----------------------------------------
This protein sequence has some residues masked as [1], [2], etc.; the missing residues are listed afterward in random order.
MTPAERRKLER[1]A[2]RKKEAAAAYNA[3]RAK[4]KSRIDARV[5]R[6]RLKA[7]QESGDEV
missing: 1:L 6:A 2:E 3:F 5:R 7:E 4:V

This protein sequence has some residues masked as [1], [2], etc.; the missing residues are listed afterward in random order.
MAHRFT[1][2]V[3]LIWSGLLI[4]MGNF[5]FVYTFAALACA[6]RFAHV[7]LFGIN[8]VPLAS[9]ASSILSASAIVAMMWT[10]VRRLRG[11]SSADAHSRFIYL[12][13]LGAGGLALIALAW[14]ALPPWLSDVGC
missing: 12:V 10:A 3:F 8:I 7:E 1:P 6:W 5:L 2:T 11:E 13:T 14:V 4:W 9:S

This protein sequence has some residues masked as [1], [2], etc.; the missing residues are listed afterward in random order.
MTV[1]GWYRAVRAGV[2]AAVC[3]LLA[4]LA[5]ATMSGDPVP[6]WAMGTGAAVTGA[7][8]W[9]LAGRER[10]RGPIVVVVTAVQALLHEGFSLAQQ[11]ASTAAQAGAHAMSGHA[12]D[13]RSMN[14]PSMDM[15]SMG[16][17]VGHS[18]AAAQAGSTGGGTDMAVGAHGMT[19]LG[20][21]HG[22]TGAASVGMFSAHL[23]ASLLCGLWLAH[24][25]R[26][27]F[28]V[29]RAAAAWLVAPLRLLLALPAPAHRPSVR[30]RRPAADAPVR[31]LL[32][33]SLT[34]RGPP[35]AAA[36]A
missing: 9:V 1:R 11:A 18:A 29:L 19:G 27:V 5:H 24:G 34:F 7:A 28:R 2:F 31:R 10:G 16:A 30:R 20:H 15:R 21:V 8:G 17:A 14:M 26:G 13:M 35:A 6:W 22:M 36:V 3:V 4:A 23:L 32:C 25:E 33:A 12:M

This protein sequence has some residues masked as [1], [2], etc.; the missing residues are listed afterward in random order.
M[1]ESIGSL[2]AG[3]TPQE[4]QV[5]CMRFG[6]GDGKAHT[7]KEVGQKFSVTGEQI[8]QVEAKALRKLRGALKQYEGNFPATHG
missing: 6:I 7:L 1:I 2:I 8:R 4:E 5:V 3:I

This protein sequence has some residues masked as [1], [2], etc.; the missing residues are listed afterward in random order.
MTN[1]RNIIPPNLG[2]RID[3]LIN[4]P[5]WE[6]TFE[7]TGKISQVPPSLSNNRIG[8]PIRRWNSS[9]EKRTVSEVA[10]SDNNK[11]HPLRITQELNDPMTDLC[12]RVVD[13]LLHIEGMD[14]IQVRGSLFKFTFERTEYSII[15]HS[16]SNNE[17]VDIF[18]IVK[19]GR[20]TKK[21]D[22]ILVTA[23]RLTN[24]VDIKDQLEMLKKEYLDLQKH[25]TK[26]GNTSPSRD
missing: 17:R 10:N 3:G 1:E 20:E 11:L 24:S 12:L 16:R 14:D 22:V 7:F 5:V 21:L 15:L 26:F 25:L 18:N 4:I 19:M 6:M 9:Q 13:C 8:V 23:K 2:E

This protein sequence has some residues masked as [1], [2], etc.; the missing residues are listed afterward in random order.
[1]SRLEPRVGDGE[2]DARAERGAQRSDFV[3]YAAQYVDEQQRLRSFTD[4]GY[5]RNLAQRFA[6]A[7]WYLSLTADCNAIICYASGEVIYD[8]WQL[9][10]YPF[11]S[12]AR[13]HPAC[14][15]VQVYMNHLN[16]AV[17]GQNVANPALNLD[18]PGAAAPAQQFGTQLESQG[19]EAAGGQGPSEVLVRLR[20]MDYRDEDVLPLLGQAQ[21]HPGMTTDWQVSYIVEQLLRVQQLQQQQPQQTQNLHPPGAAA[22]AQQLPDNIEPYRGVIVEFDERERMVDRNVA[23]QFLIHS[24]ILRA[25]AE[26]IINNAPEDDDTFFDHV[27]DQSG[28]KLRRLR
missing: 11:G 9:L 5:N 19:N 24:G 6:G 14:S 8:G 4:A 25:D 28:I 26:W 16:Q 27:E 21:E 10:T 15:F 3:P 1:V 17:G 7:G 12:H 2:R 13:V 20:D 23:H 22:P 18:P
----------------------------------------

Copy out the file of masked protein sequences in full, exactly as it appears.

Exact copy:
This protein sequence has some residues masked as [1], [2], etc.; the missing residues are listed afterward in random order.
MTPAERRKLER[1]A[2]RKKEAAAAYNA[3]RAK[4]KSRIDARV[5]R[6]RLKA[7]QESGDEV
missing: 1:L 6:A 2:E 3:F 5:R 7:E 4:V

This protein sequence has some residues masked as [1], [2], etc.; the missing residues are listed afterward in random order.
MAHRFT[1][2]V[3]LIWSGLLI[4]MGNF[5]FVYTFAALACA[6]RFAHV[7]LFGIN[8]VPLAS[9]ASSILSASAIVAMMWT[10]VRRLRG[11]SSADAHSRFIYL[12][13]LGAGGLALIALAW[14]ALPPWLSDVGC
missing: 12:V 10:A 3:F 8:I 7:E 1:P 6:W 5:L 2:T 11:E 13:T 14:V 4:W 9:S

This protein sequence has some residues masked as [1], [2], etc.; the missing residues are listed afterward in random order.
MTV[1]GWYRAVRAGV[2]AAVC[3]LLA[4]LA[5]ATMSGDPVP[6]WAMGTGAAVTGA[7][8]W[9]LAGRER[10]RGPIVVVVTAVQALLHEGFSLAQQ[11]ASTAAQAGAHAMSGHA[12]D[13]RSMN[14]PSMDM[15]SMG[16][17]VGHS[18]AAAQAGSTGGGTDMAVGAHGMT[19]LG[20][21]HG[22]TGAASVGMFSAHL[23]ASLLCGLWLAH[24][25]R[26][27]F[28]V[29]RAAAAWLVAPLRLLLALPAPAHRPSVR[30]RRPAADAPVR[31]LL[32][33]SLT[34]RGPP[35]AAA[36]A
missing: 9:V 1:R 11:A 18:A 29:L 19:G 27:V 5:H 24:G 34:F 7:A 28:R 2:F 31:R 10:G 16:A 30:R 20:H 15:R 21:V 8:G 17:A 14:M 26:G 13:M 35:A 6:W 22:M 36:V 3:V 4:A 23:L 32:C 25:E 33:A 12:M

This protein sequence has some residues masked as [1], [2], etc.; the missing residues are listed afterward in random order.
M[1]ESIGSL[2]AG[3]TPQE[4]QV[5]CMRFG[6]GDGKAHT[7]KEVGQKFSVTGEQI[8]QVEAKALRKLRGALKQYEGNFPATHG
missing: 6:I 7:L 1:I 2:I 8:R 4:E 5:V 3:I

This protein sequence has some residues masked as [1], [2], etc.; the missing residues are listed afterward in random order.
MTN[1]RNIIPPNLG[2]RID[3]LIN[4]P[5]WE[6]TFE[7]TGKISQVPPSLSNNRIG[8]PIRRWNSS[9]EKRTVSEVA[10]SDNNK[11]HPLRITQELNDPMTDLC[12]RVVD[13]LLHIEGMD[14]IQVRGSLFKFTFERTEYSII[15]HS[16]SNNE[17]VDIF[18]IVK[19]GR[20]TKK[21]D[22]ILVTA[23]RLTN[24]VDIKDQLEMLKKEYLDLQKH[25]TK[26]GNTSPSRD
missing: 17:R 10:N 3:G 1:E 20:E 11:L 24:S 12:L 16:R 14:D 22:V 7:F 5:V 21:L 15:L 26:F 25:L 18:N 4:I 19:M 6:M 9:Q 13:C 8:V 23:K 2:E

This protein sequence has some residues masked as [1], [2], etc.; the missing residues are listed afterward in random order.
[1]SRLEPRVGDGE[2]DARAERGAQRSDFV[3]YAAQYVDEQQRLRSFTD[4]GY[5]RNLAQRFA[6]A[7]WYLSLTADCNAIICYASGEVIYD[8]WQL[9][10]YPF[11]S[12]AR[13]HPAC[14][15]VQVYMNHLN[16]AV[17]GQNVANPALNLD[18]PGAAAPAQQFGTQLESQG[19]EAAGGQGPSEVLVRLR[20]MDYRDEDVLPLLGQAQ[21]HPGMTTDWQVSYIVEQLLRVQQLQQQQPQQTQNLHPPGAAA[22]AQQLPDNIEPYRGVIVEFDERERMVDRNVA[23]QFLIHS[24]ILRA[25]AE[26]IINNAPEDDDTFFDHV[27]DQSG[28]KLRRLR
missing: 11:G 9:L 5:N 19:N 24:G 6:G 14:S 8:G 4:A 25:D 28:I 26:W 16:Q 27:E 21:E 10:T 15:F 3:P 1:V 17:G 7:G 12:H 2:R 13:V 20:D 23:H 22:P 18:P